Why is word study important? What are the components of word study? What does high-quality word study instruction look like in elementary and middle school levels?
These are important questions, because everything – absolutely everything – we do in schools requires comprehension of words. PE instruction, math problems, and even art class all require comprehension of words – both written and spoken words. So yes, word study is important!
Let start with a brief description of word study.
Word study provides students with opportunities understand how words work – their meanings, their patterns, and how they combine in sentences. Word study instruction is both investigative and explicit. It requires ample practice and spiral review over time. Knowledge of patterns in words means that students needn’t master endless lists of words or learn to spell one word at a time. Instead, we study words as a way to learn the patterns that can apply to many, many more specific word spellings and meanings. Patterns aren’t rules. Patterns help us understand how to read, write, spell, and speak in conventional ways.
Why is Word Study Important and Other Word Study Questions
A student’s academic career, professional career, and personal life relies on communication skills. Words are the foundation of communication, and word study provides opportunities for students master patterns that empower students to read, write, spell, and speak in conventional ways.
In a balanced literacy classroom, word study includes phonics, spelling, vocabulary addressed in the context of developmentally based instruction that helps students make connections between sounds, letters, meaning, with and without connected tex.
Word study is what students do to learn word patterns, and word study instruction is what the teacher does to create opportunities to explore, discover, and receive explicit, direct instruction on word patterns – this includes ample spiral review to allow students to master word patterns and word knowledge.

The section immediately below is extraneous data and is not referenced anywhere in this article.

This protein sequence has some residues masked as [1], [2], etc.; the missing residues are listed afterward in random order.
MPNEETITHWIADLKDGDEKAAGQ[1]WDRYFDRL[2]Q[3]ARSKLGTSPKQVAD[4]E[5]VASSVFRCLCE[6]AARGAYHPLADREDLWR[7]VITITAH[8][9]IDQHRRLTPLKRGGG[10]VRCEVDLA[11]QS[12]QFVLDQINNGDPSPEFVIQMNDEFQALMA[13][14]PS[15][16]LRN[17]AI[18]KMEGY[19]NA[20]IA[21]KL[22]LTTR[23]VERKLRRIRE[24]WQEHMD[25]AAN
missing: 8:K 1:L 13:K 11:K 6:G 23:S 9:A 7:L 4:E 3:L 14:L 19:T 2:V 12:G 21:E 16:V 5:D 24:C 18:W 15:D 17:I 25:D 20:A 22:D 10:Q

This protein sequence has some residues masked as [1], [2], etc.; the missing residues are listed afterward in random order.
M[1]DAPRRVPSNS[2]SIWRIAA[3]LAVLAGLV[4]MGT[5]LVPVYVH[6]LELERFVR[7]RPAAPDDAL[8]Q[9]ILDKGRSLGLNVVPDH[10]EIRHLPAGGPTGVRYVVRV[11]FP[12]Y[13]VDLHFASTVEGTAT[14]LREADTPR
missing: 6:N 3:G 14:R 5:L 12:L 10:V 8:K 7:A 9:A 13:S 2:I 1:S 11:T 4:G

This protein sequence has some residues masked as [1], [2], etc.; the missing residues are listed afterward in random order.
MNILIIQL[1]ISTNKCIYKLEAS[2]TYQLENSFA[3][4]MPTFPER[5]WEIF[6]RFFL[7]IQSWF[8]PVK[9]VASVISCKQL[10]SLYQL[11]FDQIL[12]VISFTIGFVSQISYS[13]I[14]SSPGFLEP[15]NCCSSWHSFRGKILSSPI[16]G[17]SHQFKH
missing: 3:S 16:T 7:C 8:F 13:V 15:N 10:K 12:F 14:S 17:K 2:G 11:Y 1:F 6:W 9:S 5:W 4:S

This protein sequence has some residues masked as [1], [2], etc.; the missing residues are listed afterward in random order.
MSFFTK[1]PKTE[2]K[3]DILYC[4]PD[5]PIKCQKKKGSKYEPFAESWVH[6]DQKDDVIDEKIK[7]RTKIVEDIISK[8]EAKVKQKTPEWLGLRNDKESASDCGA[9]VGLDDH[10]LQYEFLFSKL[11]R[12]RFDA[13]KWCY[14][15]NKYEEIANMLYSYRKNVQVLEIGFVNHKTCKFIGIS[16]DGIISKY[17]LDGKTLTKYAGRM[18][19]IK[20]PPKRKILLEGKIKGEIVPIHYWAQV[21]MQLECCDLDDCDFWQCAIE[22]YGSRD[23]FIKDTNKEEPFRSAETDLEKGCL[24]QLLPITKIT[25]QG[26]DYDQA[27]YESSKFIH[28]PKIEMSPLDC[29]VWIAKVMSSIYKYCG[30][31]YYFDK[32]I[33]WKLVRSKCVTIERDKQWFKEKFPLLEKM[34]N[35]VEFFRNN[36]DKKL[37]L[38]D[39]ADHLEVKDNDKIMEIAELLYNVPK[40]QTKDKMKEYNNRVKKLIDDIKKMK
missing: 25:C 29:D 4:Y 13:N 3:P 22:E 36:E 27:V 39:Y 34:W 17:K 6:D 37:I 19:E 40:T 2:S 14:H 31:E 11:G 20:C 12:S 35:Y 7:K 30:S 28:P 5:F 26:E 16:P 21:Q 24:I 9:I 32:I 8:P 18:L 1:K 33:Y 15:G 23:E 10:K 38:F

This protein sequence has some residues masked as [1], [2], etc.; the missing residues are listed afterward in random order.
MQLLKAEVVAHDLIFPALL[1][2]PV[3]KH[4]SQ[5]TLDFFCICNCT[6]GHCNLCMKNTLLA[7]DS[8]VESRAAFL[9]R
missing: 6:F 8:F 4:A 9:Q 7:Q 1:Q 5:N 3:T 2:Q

When students possess strong backgrounds in phonics, word meaning, and spelling, they are able to translate written text into spoken words quickly, accurately, and with meaning.
“The term phonics instruction refers to teaching students about the relationship between sounds and written letters (known as the alphabetic principle) so that the students learn how to decode and read words. … The combination of phonics and word study helps students with word recognition, reading, and spelling.”
Quote From Vanderbilt University
Phonics helps students distinguish the sounds and letters within words, spelling helps students find the letter patterns that build words, and word study is the time dedicated to studying phonics, spelling, word meanings, and syntax.
Student need time and opportunity to gain word knowledge. There are many ways to teach word knowledge and provide opportunities for word study. At times, word knowledge teaching strategies should be explicit and direct – both in whole class settings, small group, and individual. Other times, word study should be explorative and discover based, such as in a word sort where students discover the differences between word patterns.
And then there are teaching strategies that allow students to review, master, and deepen their understanding of words. These strategies include spiral review and re-teaching opportunities.
Here is a list of general word study teaching strategies:
- Introduce a spelling pattern (i.e. using the suffix -able) and give students a group of words to sort based on this pattern.
- Ask students to complete a T chart sorting a few words from their reading based on a given word pattern (i.e. -tch or inflected endings like -ed).
- Use games to reinforce skills and patterns that you’ve already taught.
- In a small group, directly teach patterns (spelling patterns, Latin/Greek roots, etc) and give a few minutes for students to quiz each other, write, and practice the patterns.
Word Study in K-2 Classrooms
In the K-2 classroom, word study takes a large role in helping students to build basic literacy skills, and it is 4 of the 5 components of effective literacy instruction: phonemic awareness, phonics, fluency, vocabulary, and comprehension.
Word Study in 3-5 Classrooms
In the grades 3-5 classroom, students will need opportunities to re-learn word knowledge that was previously taught (or not taught) but was not full mastered. And this is not a failure of the earlier years of schooling, word knowledge grows over time and increases with students’ overall literacy development.
New word knowledge will include increased understanding of complex orthographic patterns, syntax, and root words that create meaning in words.
Word Study in Middle School
Middle school is not often thought of as the place for word study, but we know that students with higher levels of word knowledge perform stronger in middle school and secondary school. Intervention and re-teaching should help struggling readers gain missing word knowledge, and all students should build a larger base of syntax skills and vocabulary skills during middle school.